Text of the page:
Updated: Jul 30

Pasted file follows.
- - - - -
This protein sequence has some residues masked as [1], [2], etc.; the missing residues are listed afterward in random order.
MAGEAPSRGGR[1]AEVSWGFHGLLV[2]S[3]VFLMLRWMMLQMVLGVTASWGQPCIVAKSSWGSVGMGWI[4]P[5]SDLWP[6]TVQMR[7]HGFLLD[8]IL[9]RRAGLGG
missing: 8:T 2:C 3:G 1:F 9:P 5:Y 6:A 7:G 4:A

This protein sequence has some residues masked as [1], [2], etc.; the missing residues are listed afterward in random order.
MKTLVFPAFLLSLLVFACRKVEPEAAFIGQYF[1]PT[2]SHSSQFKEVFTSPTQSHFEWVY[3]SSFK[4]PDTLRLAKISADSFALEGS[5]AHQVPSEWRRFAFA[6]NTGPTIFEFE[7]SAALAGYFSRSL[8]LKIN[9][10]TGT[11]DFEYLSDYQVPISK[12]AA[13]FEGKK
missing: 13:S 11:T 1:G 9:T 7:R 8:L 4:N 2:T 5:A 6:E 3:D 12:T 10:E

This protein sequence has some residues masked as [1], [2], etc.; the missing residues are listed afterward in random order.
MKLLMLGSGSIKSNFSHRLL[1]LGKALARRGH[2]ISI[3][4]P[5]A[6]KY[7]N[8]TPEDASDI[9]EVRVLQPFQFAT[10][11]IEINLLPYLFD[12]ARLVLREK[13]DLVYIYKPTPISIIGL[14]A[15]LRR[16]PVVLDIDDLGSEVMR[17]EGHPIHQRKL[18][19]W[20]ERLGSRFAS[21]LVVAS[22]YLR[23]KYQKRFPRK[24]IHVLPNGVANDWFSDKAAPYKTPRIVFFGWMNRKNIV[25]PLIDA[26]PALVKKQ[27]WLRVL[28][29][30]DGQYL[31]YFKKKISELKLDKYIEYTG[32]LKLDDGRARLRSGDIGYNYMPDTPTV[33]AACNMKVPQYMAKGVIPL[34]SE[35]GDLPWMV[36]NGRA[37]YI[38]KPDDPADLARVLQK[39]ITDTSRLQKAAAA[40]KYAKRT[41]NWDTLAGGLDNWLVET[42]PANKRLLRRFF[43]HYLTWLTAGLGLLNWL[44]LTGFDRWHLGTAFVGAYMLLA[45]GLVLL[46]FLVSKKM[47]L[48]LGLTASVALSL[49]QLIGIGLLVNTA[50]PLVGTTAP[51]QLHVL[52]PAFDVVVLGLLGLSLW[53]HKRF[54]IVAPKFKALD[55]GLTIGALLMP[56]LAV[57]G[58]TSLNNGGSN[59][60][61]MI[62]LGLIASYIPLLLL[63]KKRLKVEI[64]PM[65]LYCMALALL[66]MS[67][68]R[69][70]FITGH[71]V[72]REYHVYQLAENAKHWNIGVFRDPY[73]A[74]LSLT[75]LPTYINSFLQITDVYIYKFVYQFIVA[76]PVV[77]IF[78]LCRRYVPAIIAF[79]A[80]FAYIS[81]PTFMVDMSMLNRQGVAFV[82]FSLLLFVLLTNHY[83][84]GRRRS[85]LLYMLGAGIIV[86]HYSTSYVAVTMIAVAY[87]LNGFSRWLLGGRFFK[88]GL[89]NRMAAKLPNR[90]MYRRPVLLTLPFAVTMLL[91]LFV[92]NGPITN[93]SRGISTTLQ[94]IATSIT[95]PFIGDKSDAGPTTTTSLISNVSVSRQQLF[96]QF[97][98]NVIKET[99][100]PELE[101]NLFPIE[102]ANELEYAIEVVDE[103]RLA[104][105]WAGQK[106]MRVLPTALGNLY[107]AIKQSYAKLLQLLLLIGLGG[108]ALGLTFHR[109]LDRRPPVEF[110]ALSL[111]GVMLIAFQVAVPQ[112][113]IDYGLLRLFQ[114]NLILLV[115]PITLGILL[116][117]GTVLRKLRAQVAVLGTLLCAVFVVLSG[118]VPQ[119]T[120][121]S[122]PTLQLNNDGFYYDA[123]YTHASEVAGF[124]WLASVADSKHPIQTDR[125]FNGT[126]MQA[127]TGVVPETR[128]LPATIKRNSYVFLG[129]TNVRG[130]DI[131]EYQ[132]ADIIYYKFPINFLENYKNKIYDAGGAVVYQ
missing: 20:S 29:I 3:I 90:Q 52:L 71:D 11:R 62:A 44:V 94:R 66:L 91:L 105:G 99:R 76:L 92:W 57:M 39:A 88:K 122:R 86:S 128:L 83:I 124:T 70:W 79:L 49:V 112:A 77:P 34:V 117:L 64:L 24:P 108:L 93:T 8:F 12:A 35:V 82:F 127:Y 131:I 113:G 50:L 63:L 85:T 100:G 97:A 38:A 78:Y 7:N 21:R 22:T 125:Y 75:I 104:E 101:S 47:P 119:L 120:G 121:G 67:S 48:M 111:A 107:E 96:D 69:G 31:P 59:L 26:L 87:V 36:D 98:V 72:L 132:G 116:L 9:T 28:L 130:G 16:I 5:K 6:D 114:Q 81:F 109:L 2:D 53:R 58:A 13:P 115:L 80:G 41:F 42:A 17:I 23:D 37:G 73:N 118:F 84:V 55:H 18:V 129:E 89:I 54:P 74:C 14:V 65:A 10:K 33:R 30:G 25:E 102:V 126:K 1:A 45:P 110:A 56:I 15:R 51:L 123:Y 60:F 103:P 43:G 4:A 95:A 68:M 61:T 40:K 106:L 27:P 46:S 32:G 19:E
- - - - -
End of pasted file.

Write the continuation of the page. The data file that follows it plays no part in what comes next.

I used to have money. Just a second, let me rephrase that: I once had a bad joke that answered to the name: "My savings." She was my only hope, and today, may she rest in peace, she became banking history. It's okay, wipe your eyes... sweet of you. The thing is, Karma has something personal against me, but I don't know what it is. And I don't know if you've heard, but she's a bitch. I'll give you an example. Three summers ago, my ex, my then-boyfriend, gave me new and expensive Ray-Ban sunglasses. If you ask yourself, no. He's not loaded, he got them as a gift from his father and thought they weren't suitable for him. Two summers ago, my friends invited me to a music festival. They performed there with their band, and I joined as a guest. Which means I didn't have to pay at the entrance. In preparation for the festival, I took out my sunglasses to inaugurate the summer. Then on the third day, they were gone. I searched for them throughout the camp and couldn't find them. I thought I might find them when packing, but no. They were gone. Try to follow: I received the festival tickets for free as a guest. I received the Ray-Bans for free from the boyfriend. The value of a ticket to the festival was about the same price as that of the Ray-Bans. It was the beginning of summer. If I didn't get free entrance to the festival, maybe I wouldn't have gone and therefore wouldn't have lost the Ray-Bans. So what's going on here? Did I lose or gain? Was I reset back to the start? And if my mother's right and there's a god, what the hell is wrong with him? If there was a trade, I want to know what each party was offering. Was I supposed to have learnt a lesson? Was the lesson learnt? And if not, then what is Karma trying to say? To be impoverished in Israel is to continually feel that you are a failure, as you deal daily with people who seem to have not only more but much more than you. My monthly salary was a bus stop where the same number of people got on and off, and I'm left standing. As soon as the money comes in, it goes out the back door. Not before paying a transfer fee, of course. It's not that simple, because it's hard to admit that you have money problems when you don't have the main thing that caused the problem. Last summer, having no job and no alternative, I had to clean an apartment for some woman, her husband, their four children and a dog. I thoroughly hate cleaning other people's filth, but sometimes life likes to challenge you because some angels get bored sitting on clouds all day watching happy people. When I arrived, she greeted me at the entrance. There were a couple of stairs leading to a steel door. I went inside and saw an area of maybe 40 square meters in front of me, not including the toilet and the kitchenette. It saddened me. I alone would've loved to have lived in such an apartment; it was bigger than mine. But how can a family of four children and a dog live here, I thought. "Our former apartment was too crowded," said the woman. "I can't wait for this house to be ready." Wait, seriously? If this apartment is their redemption, then how'd the previous place look? The kids will have to sleep all in one room! But I didn't ask questions, I began cleaning, and she helped me. I couldn't understand why she had employed a £12 per hour cleaner when she had no money for a bigger place. "I think this is enough for today." She said after 5 hours of cleaning, "The rest we can continue with tomorrow." "We're already done." I said to her, "What else do you need? It's not necessary to postpone until tomorrow." It was a weekend, and I didn't want to go back there on Saturday and work. Besides, it's a waste of her money. Go buy chicken for Shabbat. "Oh no, no way, you'll have to come back a few more times..." I looked at her, not sure I understood. "Ahh, I didn't show you the rest of the house!" She recalled, "This is just the back entrance." She took me to the kitchen and opened a side door that led to a spiral staircase. Secret stairs, if you will. We climbed, and in front of me lay a long hallway with at least five more rooms, two bathrooms and a balcony. "You'll need at least two more days just for this floor," she said. I had a mixed sense of relief for the nice woman and her family, and anger for not sparing me any mercy earlier. "And on the main floor..." She went on and up another set of stairs, and I followed, not believing. My pity turned on me, "This is the living room and the kitchen and everything else." A vast room appeared in front of me, far too huge compared to the indifference she presented it in. Large living room, a generous kitchen and an office. The walls were made of windows with a sea view and lots, lots of floorings. "This is the main entrance." She explained and opened a magnificent wide wooden door. There was a large, beautiful garden behind it. Trees and potted plants and shrubs that only needed a little care and enough space for a small dog to play. My heart accelerated. The emotions involved became feelings of pure jealousy. What a bunch of spoiled pieces of shit, why do they need all this space? I grew up with two big sisters in a three-room apartment. I slept with my sister in the same room until I was 17; the only toilet in the house was no bigger than their smallest one, and most certainly, there were no stairs. I didn't actually feel sorry for myself; I had a great childhood. It just didn't seem to be fair after a whole day of scraping concrete off their million tiles. First, I wanted to lower the price. Then, I wanted to double it, and I had a massive urge to steal her creamy fancy bar of soap from the bathroom. When I left that day, I stopped and took a lingering look from a distance. Now I saw it all; three stories high on a quiet part of Mount Carmel, wrapped in trees with a private garden and a wooden fence. What a house. On one of these exhausting days of cleaning, their spoilt 14-year-old firstborn tried to take money from my wallet. Yep. The mother was quite embarrassed. I never dared to steal as a child inside the house. If I did and were caught, I'd have been reprimanded in front of the cleaner. I'd get a schooling which I wouldn't forget all year. I was brought up brilliantly. And I had reasons, you know? Expenses in those days demanded far-reaching economic calculations and the smash of a whitish-brown dog which was my savings box. Their son didn't seem to have a reason to steal: Friendly and wealthy parents, orthopaedic father, interior designer mom. Nonetheless, if he wants to have a future that would include having a distinguished thief career, I wish him all the best. I would've just added and said, go and steal from the right person and not from your mother's hardworking cleaner, kid. In the days that followed, I was cleaning up the house as if it belonged to me. Pathetic, I know. I went down the stairs as if they were mine, looked out the massive window to the ocean as if they were my window and view. I could imagine building a big library in the yard, then wrapping all the walls with books. But at the end of the day, I went back to my one-room apartment, where there are no windows, and there is one small library that forces most books to stay boxed because they have no place to live. Sorry to upset you. It wasn't a competition, but they won big time. It took me two or three weeks to finish the house as she mostly called me on the weekends. I couldn't refuse since I needed the money, even though I hated working on Saturdays. She always paid right on time, and I made a lot of cash in those days. One week into this cleaning parade, she asked me to help her clean the former apartment because they needed to get it back to its previous state. "This time, it won't take time," she said, "We'll finish it in one day." So I went the next morning. Her kids always talked about how they were dying to get out of that crowded apartment and move; I figured it must be small. I was wrong again. Two gardens, two stories, an attic, two toilets, three bedrooms, large kitchen and a pool. Of all this, they sought to escape. That evening, I sat down to have a glass of beer with a friend. I told him a fairy tale: how a small two-room apartment on the top of a mountain turned into a three-story villa facing the sea; how four poor children that slept in the same room became a bunch of spoilt brats; how parents who were down-in-the-dumps became well-to-do; all in one day. He said that I should've raised the price. "If she needed you mainly on Saturdays, then she had to pay more. She could afford it." We said goodbye, and I went to the kiosk to buy a few things. En route, thinking regrettably how the curse of my soft heart made me lose again and how I didn't raise the price when it was still relevant. On the way back, I saw a boy with a white Retriever. Oyoy yoy, what a beauty. As we got closer, it became clear to me that it was the same 14-year-old, the pseudo-thief. I was astounded. The Retriever was huge, almost the child's height. I had imagined a Pinscher. As I watched them walk, I understood something. The woman never stated that their house was small, never described the previous apartment as little, and never said their dog was petite. It's just me, imagining everything as tiny. I got so used to observing everything as small, that I can't understand how much I don't see. My head is poor, and my perception is poor. For almost a decade, I was in an existential war. Spending my days in a small windowless apartment, or among friends from my poor neighbourhood with their poor minds. I can easily compare conversations with them to ones with stable people: My friends think about their hourly wages, what they don't have, how much something will cost and about the obstacles. The well-off people think of the total income, what they want to have, how much they'll earn by achieving it and about the opportunities. No matter how many apartments I clean and how much money I try to save, my condition will never change unless I change my perception. That's what happened to me at the festival and the Ray-Bans. At the time, I didn't see that I earned Ray-Bans for a full summer and a free festival. I only saw what I lost. The brain is a strange thing. I can run, jump, skip, play the guitar, draw, type and write, drive and pedal, but if I brush my teeth with my left hand... time will slow down, and my movements will become a fight against nature. Changing thinking habits - it can take years. That's what I thought back then, more than a year ago. Since then, I lost all my savings travelling the world and opening my first business. From here, the world has already slowed me down. While in South Africa, the Coronavirus began to rage. My attempts to return to Israel failed, I am unemployed, isolating myself at the edge of the world. And here's the opportunity, in which rich people recognize. I don't know what you imagined when I described my situation, but try and see if you were right: I'm at a seaside vacation home, with a wide front door, a vast living room, a large kitchen and walls made of windows, surrounded by the Atlantic ocean from every direction. I have nowhere to go, and after so long in a big house, I can't figure out how I lived in such small, packed apartments for so many years. It closes your head, to live in a box. No wonder sardines often end up as a snack. If it's not a change in perception, I don't know what is. So yes, changing thinking habits can take a long time. But getting older takes longer. And right now, time is all I have.